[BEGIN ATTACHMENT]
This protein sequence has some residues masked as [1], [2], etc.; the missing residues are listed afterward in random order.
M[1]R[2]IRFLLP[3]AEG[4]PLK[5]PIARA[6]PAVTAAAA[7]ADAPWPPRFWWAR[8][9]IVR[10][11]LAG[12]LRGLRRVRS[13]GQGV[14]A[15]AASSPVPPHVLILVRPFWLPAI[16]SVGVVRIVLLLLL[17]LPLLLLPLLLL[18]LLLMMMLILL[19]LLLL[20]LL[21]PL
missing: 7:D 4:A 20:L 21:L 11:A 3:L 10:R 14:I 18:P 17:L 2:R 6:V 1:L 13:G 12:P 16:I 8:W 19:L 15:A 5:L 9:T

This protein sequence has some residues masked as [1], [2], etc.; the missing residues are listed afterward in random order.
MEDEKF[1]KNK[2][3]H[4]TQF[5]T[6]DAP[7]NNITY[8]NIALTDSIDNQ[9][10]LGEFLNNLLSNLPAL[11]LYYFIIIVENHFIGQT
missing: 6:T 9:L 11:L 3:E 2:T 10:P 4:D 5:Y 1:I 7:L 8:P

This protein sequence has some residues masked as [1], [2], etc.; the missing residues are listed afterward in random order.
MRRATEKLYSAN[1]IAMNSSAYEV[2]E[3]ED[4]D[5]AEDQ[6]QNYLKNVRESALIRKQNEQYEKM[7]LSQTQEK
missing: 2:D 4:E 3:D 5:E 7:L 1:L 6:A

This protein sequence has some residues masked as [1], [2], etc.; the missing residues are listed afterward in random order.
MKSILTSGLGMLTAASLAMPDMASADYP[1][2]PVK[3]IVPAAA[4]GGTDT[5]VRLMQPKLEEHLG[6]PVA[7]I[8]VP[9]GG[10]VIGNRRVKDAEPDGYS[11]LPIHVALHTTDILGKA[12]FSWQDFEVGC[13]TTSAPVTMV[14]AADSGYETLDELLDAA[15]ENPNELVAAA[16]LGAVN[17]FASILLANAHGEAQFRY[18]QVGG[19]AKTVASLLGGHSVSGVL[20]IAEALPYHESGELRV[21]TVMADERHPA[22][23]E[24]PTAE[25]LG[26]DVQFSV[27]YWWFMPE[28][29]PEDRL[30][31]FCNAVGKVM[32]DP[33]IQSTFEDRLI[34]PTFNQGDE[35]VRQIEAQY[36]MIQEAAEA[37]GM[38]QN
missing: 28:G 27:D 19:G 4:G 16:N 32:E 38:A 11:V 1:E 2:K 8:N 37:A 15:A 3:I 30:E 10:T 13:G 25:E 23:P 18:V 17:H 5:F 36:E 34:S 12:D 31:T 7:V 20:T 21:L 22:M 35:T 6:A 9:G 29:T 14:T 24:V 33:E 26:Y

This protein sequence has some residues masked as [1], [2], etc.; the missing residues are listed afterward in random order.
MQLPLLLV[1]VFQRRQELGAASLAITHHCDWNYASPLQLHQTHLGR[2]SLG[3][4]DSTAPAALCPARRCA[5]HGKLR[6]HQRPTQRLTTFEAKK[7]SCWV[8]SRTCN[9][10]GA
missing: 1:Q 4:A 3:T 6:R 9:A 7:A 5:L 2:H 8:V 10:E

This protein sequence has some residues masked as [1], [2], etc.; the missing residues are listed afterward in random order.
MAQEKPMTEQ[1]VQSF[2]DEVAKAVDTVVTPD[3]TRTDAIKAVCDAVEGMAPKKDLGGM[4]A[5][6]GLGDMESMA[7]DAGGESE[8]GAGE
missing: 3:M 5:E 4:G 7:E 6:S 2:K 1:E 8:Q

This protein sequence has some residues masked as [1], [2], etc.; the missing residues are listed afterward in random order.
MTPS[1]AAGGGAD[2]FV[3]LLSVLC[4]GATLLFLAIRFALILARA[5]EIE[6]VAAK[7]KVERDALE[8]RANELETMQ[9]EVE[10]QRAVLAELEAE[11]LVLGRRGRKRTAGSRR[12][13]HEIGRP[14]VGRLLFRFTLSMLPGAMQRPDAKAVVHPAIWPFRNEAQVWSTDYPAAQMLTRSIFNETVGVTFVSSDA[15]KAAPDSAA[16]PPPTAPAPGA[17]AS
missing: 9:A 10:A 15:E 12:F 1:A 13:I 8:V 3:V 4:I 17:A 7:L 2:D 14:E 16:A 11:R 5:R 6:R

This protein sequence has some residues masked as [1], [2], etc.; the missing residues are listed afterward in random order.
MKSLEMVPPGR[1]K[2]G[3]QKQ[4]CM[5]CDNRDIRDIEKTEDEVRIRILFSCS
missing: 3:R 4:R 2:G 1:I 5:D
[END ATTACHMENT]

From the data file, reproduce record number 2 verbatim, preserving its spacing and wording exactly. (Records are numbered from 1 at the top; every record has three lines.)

This protein sequence has some residues masked as [1], [2], etc.; the missing residues are listed afterward in random order.
MEDEKF[1]KNK[2][3]H[4]TQF[5]T[6]DAP[7]NNITY[8]NIALTDSIDNQ[9][10]LGEFLNNLLSNLPAL[11]LYYFIIIVENHFIGQT
missing: 6:T 9:L 11:L 3:E 2:T 10:P 4:D 5:Y 1:I 7:L 8:P